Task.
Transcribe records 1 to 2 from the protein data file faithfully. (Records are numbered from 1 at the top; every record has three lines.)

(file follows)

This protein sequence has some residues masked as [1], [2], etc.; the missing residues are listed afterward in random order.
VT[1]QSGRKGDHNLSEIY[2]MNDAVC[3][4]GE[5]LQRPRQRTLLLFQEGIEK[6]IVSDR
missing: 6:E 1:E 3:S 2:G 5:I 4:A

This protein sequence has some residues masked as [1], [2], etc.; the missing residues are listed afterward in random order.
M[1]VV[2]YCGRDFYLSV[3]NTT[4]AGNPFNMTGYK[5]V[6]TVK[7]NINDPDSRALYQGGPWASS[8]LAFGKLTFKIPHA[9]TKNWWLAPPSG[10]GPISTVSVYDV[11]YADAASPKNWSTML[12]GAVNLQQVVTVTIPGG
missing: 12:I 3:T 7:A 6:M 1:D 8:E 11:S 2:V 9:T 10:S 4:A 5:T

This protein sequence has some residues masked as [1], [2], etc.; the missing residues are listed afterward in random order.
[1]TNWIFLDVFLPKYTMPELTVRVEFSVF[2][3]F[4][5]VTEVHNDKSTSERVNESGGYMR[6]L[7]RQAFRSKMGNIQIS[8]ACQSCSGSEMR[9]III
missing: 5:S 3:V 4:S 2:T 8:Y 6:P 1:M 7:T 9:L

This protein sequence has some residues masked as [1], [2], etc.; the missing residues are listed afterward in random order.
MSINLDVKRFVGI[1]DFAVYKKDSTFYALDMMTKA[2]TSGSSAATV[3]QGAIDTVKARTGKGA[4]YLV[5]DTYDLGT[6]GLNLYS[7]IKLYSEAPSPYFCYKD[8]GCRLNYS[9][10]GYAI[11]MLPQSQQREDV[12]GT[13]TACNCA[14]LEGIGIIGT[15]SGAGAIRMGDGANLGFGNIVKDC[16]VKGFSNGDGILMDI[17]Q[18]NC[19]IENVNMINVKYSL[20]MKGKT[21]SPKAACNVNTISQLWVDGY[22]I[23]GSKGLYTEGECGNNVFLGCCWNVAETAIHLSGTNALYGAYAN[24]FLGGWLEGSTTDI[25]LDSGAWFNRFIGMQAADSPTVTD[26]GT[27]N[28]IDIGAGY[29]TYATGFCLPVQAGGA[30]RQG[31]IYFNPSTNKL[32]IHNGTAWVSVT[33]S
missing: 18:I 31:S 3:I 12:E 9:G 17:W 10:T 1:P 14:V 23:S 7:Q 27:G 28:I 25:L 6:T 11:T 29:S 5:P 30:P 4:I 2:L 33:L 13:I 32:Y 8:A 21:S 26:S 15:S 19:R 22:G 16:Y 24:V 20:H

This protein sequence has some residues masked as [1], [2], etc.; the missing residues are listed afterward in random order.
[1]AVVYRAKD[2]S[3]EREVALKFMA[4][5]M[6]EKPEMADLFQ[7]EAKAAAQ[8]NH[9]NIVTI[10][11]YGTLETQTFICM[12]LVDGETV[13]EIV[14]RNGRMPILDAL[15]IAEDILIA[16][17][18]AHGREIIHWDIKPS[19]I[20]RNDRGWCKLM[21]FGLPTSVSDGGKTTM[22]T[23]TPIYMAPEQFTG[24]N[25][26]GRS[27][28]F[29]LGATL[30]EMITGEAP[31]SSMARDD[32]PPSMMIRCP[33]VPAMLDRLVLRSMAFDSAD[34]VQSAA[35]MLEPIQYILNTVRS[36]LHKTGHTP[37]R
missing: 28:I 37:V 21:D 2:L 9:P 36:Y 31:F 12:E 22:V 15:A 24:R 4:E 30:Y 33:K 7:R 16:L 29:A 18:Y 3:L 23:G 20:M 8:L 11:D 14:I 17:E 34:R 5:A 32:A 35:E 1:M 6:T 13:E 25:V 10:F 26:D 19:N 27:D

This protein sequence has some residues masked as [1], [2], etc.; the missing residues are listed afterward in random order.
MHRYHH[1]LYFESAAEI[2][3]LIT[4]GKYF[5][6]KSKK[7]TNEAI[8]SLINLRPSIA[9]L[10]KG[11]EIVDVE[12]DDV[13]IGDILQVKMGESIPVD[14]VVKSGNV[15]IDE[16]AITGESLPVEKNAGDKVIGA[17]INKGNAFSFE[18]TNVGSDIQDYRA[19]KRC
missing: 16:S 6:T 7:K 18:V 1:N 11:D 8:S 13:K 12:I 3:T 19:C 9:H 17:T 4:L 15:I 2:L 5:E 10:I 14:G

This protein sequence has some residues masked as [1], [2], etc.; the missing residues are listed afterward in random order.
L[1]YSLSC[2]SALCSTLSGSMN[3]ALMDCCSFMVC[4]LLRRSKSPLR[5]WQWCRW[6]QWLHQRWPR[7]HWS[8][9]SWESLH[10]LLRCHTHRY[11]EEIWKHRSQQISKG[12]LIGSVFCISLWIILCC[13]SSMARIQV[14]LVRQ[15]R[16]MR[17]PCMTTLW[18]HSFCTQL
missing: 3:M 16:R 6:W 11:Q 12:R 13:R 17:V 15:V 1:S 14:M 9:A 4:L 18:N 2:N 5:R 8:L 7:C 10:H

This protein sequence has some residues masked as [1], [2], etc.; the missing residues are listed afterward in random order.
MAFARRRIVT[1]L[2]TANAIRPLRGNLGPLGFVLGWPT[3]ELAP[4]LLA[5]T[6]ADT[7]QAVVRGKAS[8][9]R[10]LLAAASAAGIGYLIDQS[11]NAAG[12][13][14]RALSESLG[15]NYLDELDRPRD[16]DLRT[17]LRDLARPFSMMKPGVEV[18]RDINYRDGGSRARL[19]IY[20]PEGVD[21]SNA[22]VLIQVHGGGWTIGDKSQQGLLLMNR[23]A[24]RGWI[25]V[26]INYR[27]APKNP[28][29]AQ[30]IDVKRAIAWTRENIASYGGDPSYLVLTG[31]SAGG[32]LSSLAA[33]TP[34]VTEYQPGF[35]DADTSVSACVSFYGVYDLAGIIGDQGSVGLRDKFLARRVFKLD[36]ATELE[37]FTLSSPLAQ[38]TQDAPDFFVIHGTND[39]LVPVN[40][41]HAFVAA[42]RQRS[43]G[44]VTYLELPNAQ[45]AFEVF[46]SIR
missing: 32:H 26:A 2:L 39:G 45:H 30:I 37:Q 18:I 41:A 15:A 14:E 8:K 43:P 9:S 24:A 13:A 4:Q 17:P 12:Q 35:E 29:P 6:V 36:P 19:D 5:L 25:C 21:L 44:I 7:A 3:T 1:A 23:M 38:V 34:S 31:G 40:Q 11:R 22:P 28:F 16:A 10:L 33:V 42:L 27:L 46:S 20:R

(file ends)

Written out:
This protein sequence has some residues masked as [1], [2], etc.; the missing residues are listed afterward in random order.
VT[1]QSGRKGDHNLSEIY[2]MNDAVC[3][4]GE[5]LQRPRQRTLLLFQEGIEK[6]IVSDR
missing: 6:E 1:E 3:S 2:G 5:I 4:A

This protein sequence has some residues masked as [1], [2], etc.; the missing residues are listed afterward in random order.
M[1]VV[2]YCGRDFYLSV[3]NTT[4]AGNPFNMTGYK[5]V[6]TVK[7]NINDPDSRALYQGGPWASS[8]LAFGKLTFKIPHA[9]TKNWWLAPPSG[10]GPISTVSVYDV[11]YADAASPKNWSTML[12]GAVNLQQVVTVTIPGG
missing: 12:I 3:T 7:A 6:M 1:D 8:E 11:S 2:V 9:T 10:S 4:A 5:T